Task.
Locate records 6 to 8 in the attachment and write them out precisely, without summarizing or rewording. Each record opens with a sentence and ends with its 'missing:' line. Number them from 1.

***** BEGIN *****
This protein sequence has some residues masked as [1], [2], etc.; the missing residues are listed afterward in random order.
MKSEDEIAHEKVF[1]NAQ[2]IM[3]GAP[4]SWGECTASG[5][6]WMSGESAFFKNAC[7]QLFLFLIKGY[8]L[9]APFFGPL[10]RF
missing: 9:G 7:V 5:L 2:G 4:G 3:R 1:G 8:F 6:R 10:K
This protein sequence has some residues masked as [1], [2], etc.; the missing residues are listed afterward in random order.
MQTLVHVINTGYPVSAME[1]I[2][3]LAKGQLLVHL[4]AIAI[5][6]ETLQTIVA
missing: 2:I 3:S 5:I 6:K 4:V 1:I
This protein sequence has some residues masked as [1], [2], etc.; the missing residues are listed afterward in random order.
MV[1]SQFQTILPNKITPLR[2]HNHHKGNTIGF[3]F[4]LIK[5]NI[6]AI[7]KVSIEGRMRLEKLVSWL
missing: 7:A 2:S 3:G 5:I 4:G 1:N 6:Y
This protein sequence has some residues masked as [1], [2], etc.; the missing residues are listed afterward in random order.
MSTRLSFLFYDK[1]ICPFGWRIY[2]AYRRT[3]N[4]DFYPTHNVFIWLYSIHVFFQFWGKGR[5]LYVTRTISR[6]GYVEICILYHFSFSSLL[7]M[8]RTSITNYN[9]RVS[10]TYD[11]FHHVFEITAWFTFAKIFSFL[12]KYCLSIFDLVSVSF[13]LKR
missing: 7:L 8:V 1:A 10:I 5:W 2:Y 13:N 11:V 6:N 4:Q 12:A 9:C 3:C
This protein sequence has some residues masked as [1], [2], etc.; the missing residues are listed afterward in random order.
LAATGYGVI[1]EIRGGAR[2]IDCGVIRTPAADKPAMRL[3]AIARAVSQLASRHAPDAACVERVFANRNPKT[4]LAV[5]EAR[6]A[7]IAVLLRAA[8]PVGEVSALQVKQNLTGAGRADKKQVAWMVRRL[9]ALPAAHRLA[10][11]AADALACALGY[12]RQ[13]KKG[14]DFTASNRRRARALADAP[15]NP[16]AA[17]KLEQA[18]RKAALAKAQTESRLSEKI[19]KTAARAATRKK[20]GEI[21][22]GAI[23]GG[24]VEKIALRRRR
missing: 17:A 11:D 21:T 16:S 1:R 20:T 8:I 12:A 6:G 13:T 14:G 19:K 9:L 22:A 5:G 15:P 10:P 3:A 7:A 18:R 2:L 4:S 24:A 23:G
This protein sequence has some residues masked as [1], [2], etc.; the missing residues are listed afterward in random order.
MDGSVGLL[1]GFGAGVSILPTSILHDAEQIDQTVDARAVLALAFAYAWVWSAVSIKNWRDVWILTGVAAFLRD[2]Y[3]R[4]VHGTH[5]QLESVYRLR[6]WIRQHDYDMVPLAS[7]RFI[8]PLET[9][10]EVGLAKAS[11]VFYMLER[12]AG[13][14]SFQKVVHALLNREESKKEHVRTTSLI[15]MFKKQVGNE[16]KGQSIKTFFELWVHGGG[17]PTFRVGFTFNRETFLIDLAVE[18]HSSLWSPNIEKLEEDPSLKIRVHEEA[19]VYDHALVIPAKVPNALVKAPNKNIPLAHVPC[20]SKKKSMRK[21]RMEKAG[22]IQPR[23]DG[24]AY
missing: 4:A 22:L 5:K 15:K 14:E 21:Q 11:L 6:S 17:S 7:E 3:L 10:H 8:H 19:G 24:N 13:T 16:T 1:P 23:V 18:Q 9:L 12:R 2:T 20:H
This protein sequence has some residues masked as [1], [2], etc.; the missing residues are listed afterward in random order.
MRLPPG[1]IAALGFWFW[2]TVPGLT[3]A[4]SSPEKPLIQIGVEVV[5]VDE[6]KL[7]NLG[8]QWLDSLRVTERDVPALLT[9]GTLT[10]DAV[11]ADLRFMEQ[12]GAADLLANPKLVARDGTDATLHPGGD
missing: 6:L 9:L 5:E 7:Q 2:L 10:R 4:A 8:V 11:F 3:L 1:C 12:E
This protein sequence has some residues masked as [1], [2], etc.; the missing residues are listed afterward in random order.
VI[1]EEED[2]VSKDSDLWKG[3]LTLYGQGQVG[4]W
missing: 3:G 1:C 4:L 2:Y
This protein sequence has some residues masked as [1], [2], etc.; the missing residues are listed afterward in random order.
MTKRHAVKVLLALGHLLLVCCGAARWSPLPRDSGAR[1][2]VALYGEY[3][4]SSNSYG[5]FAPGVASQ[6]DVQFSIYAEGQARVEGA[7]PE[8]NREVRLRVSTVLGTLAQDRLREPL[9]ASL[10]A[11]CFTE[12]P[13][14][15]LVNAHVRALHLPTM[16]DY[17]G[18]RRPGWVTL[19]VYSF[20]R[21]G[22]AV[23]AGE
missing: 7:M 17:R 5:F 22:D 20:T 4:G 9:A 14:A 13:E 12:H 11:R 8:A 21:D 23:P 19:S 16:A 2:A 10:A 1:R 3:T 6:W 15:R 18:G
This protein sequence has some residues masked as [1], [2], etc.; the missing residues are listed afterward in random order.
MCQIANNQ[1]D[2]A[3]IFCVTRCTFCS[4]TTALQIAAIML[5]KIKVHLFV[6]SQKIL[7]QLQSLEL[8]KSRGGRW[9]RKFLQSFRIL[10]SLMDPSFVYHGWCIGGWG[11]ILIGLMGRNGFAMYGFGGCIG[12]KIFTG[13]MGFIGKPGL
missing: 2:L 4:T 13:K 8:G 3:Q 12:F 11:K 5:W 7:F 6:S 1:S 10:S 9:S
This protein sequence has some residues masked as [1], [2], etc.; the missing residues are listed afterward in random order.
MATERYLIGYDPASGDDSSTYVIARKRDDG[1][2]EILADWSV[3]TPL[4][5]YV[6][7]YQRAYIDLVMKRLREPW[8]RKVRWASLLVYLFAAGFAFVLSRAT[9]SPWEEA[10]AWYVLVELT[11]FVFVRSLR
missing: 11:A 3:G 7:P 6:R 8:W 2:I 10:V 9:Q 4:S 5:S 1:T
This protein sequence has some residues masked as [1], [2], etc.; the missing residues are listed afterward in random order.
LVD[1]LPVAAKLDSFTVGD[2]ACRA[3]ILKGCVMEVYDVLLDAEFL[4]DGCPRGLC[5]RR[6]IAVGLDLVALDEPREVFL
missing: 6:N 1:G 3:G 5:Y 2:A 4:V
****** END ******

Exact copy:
This protein sequence has some residues masked as [1], [2], etc.; the missing residues are listed afterward in random order.
MDGSVGLL[1]GFGAGVSILPTSILHDAEQIDQTVDARAVLALAFAYAWVWSAVSIKNWRDVWILTGVAAFLRD[2]Y[3]R[4]VHGTH[5]QLESVYRLR[6]WIRQHDYDMVPLAS[7]RFI[8]PLET[9][10]EVGLAKAS[11]VFYMLER[12]AG[13][14]SFQKVVHALLNREESKKEHVRTTSLI[15]MFKKQVGNE[16]KGQSIKTFFELWVHGGG[17]PTFRVGFTFNRETFLIDLAVE[18]HSSLWSPNIEKLEEDPSLKIRVHEEA[19]VYDHALVIPAKVPNALVKAPNKNIPLAHVPC[20]SKKKSMRK[21]RMEKAG[22]IQPR[23]DG[24]AY
missing: 4:A 22:L 5:K 15:K 14:E 21:Q 11:L 6:S 17:S 7:E 3:L 10:H 8:H 19:G 24:N 13:T 16:T 1:P 23:V 18:Q 9:L 12:R 2:T 20:H
This protein sequence has some residues masked as [1], [2], etc.; the missing residues are listed afterward in random order.
MRLPPG[1]IAALGFWFW[2]TVPGLT[3]A[4]SSPEKPLIQIGVEVV[5]VDE[6]KL[7]NLG[8]QWLDSLRVTERDVPALLT[9]GTLT[10]DAV[11]ADLRFMEQ[12]GAADLLANPKLVARDGTDATLHPGGD
missing: 6:L 9:L 5:E 7:Q 2:L 10:R 4:A 8:V 11:F 3:L 1:C 12:E
This protein sequence has some residues masked as [1], [2], etc.; the missing residues are listed afterward in random order.
VI[1]EEED[2]VSKDSDLWKG[3]LTLYGQGQVG[4]W
missing: 3:G 1:C 4:L 2:Y